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Figure 1.

Position of SNPs in the bovine growth hormone (bGH) gene in Hanwoo.

Table 1.

Sequences of primers for sequencing the bovine growth hormone (bGH) gene in Hanwoo

Primer name Primer size (bp) Primer sequence Location Fragment size (bp) Annealing temp (°C)
Sequencing GH1-N1 F 20 CCAGGGATTGAACCTGAGTC 47–558 512 56
GH1-N3 F 21 CATTTGGCCAAGTTTGAAATG 852–1,413 562 56
GH1-N4 F 18 AACCGCGCACCAGCTTAG 1,314–1,839 526 56
GH1-N5 F 20 TCTCACTGCTCCTCATCCAG 1,722–2,186 465 56
GH1-N6 F 20 CTTCGGCCTCTCTGTCTCTC 2,105–2,528 424 56
Genotyping GH1-P1 F 20 CCAGGGATTGAACCTGAGTC 639 62

Table 2.

Genotype and allele frequencies of SNPs within the bGH gene of Hanwoo

SNP Position Genotype allele frequency (No. of individuals) No. of individuals MAF1 H2 HWE3
253 C>T Promoter CC(131) 0.557 CT(82) 0.349 TT(22) 0.094 235 0.268 0.392 0.089
303 C>T Promoter CC(202) 0.860 CT(28) 0.119 TT(5) 0.021 235 0.081 0.149 0.002
502 C>T Promoter CC(152) 0.647 CT(74) 0.315 TT(9) 0.038 235 0.196 0.315 0.999
559 G>A Promoter GG(231) 0.983 GA(4) 0.017 AA(0) 0.000 235 0.009 0.017 0.895
679 C>T Exon1 CC(225) 0.978 CT(5) 0.022 TT(0) 0.000 230 0.011 0.022 0.868
1692 T>C Intron3 CC(5) 0.024 CT(56) 0.269 TT(147) 0.707 208 0.159 0.267 0.903
2141 C>G Exon5 CC(196) 0.848 CG(27) 0.117 GG(8) 0.035 231 0.093 0.169 0.000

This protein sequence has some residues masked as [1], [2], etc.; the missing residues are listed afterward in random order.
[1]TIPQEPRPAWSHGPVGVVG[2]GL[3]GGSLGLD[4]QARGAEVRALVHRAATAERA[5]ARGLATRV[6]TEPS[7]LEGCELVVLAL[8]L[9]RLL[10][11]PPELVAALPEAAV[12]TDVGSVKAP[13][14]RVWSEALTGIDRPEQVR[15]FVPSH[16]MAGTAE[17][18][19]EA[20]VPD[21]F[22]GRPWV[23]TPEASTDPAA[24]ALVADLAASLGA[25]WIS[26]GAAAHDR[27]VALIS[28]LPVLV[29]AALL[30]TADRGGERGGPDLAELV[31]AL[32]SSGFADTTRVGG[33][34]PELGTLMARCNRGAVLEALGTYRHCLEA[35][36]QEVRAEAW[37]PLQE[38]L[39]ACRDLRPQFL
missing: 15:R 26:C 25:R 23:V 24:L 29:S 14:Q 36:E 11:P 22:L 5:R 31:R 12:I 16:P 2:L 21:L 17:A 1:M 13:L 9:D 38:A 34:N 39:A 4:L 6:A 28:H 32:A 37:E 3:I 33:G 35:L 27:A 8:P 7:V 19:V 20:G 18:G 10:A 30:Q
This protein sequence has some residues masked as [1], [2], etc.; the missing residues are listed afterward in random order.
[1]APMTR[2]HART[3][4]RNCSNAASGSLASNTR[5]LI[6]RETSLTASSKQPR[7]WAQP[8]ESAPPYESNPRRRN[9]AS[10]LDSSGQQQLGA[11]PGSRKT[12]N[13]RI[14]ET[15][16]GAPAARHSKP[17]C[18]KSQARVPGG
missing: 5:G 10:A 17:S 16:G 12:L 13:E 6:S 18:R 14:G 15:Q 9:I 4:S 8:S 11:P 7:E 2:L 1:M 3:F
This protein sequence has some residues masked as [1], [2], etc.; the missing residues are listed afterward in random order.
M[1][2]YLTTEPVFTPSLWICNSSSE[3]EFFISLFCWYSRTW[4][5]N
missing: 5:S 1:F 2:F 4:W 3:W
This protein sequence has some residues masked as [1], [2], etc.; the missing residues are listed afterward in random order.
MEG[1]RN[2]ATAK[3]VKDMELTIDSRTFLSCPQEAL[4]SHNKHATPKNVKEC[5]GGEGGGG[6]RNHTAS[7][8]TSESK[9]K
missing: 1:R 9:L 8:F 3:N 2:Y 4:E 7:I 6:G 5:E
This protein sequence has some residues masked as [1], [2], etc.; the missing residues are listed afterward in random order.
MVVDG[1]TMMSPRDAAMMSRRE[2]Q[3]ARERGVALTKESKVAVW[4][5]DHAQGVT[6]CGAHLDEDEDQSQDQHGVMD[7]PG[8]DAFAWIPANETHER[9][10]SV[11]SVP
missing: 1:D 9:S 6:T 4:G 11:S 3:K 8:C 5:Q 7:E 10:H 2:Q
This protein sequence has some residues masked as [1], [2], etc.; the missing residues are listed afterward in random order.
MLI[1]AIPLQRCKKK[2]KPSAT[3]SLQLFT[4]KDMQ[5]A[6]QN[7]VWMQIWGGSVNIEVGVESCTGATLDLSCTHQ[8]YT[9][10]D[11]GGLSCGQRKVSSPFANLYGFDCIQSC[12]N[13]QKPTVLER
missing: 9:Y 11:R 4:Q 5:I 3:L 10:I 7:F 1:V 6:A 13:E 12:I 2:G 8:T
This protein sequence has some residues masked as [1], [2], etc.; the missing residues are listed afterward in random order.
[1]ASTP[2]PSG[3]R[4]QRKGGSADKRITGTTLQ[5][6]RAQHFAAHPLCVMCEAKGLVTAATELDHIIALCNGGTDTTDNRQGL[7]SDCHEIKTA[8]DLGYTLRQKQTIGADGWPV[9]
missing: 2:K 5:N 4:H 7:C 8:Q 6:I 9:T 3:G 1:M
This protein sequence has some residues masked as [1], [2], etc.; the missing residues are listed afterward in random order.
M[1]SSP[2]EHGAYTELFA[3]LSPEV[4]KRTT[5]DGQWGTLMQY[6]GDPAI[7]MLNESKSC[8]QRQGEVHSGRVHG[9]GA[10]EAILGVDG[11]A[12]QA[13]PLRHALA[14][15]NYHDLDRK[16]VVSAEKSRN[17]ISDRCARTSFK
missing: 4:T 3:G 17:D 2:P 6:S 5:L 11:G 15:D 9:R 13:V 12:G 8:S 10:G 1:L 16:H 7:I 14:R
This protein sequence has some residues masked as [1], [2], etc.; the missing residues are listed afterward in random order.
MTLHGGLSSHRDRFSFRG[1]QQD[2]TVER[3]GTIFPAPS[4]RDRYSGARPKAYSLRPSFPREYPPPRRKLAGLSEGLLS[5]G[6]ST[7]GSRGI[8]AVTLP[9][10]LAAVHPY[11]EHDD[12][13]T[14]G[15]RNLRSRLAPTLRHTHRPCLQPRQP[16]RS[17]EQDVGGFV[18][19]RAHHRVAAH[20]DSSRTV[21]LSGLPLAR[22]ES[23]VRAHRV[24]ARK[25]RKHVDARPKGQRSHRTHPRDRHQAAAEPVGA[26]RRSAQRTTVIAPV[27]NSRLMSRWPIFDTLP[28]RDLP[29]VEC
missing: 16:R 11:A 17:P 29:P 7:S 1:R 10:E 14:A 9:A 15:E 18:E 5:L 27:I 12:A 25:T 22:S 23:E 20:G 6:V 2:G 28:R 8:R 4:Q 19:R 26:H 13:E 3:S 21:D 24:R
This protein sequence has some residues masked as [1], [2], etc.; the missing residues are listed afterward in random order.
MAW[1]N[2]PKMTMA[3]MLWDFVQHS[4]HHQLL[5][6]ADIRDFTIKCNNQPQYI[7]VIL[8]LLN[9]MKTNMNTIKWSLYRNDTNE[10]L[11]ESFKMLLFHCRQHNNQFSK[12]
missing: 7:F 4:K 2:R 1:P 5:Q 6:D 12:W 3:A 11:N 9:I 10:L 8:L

2258 C>T Exon5 CC(192) 0.831 CT(39) 0.169 TT(0) 0.000 231 0.084 0.155 0.161
2277 C>T Exon5 CC(222) 0.961 CT(9) 0.039 TT(0) 0.000 231 0.019 0.038 0.763
2291 A>C Exon5 CC(10) 0.043 CA(67) 0.290 AA(154) 0.667 231 0.188 0.306 0.436



Minor allele frequency.


p value indicates degree of deviation of genotype distribution from Hardy-Weinberg equilibrium.

Table 3.

Least square mean and standard error of genotype effects of bGH gene for growth traits in Hanwoo

SNP Traits (kg) Genotype means±standard errors (No. of individuals) p-value
303 C>T CC(202) CT(28) TT(5)
WT6 168.51±1.77b 170.53±4.68b 137.81±11.01a 0.019
WT12 277.35±2.27 284.18±5.985 261.69±14.07 0.275
WT18 411.72±2.98 428.40±7.855 404.56±18.46 0.114
WT24 564.35±4.03 577.10±10.64 594.13±25.00 0.284
ADG 0.73±0.01 0.75±0.02 0.81±0.04 0.062
2141 C>G CC(196) CG(27) GG(8)
WT6 168.02±1.78 167.95±4.73 149.54±8.55 0.103
WT12 276.60±2.34 281.04±6.20 276.18±11.21 0.788
WT18 410.86±3.09 420.74±8.19 418.93±14.80 0.470
WT24 562.55±4.13 566.09±10.95 596.31±19.79 0.241
ADG 0.73±0.01a 0.74±0.02a 0.81±0.03b 0.038
2258 C>T CC(192) CT(39) TT(0)
WT6 167.25±1.89 168.46±3.84 0.779
WT12 278.02±2.46 273.14±4.99 0.381
WT18 414.89±3.23 400.85±6.56 0.057
WT24 567.62±4.33 548.59±8.79 0.054
ADG 0.74±0.01b 0.71±0.01a 0.015

Mean values with different superscript letters within the same row are significantly different (p<0.05).

Table 4.

Least square mean and standard error of genotype effects of bGH gene for carcass quality traits in Hanwoo

SNP Traits Genotype means±standard errors (No. of individuals) p-value
559 G>A GG(231) GA(4) AA(0)
CWT (kg) 309.62±2.18 296.37±15.44 0.397
LMA (cm2) 76.17±0.55 b 67.89±3.89 a 0.037
BF (mm) 7.10±0.19 7.80±1.36 0.614
MS 5.82±0.23 3.89±1.65 0.249
2258 C>T CC(192) CT(39) TT(0)
CWT (kg) 310.41±2.41b 298.50±4.93 a 0.031
LMA (cm2) 76.11±0.61 74.93±1.24 0.392
BF (mm) 6.97±0.21 7.40±0.44 0.375
MS 5.79±0.27 5.48±0.54 0.615

Mean values with different superscript letters within the same row are significantly different (p<0.05).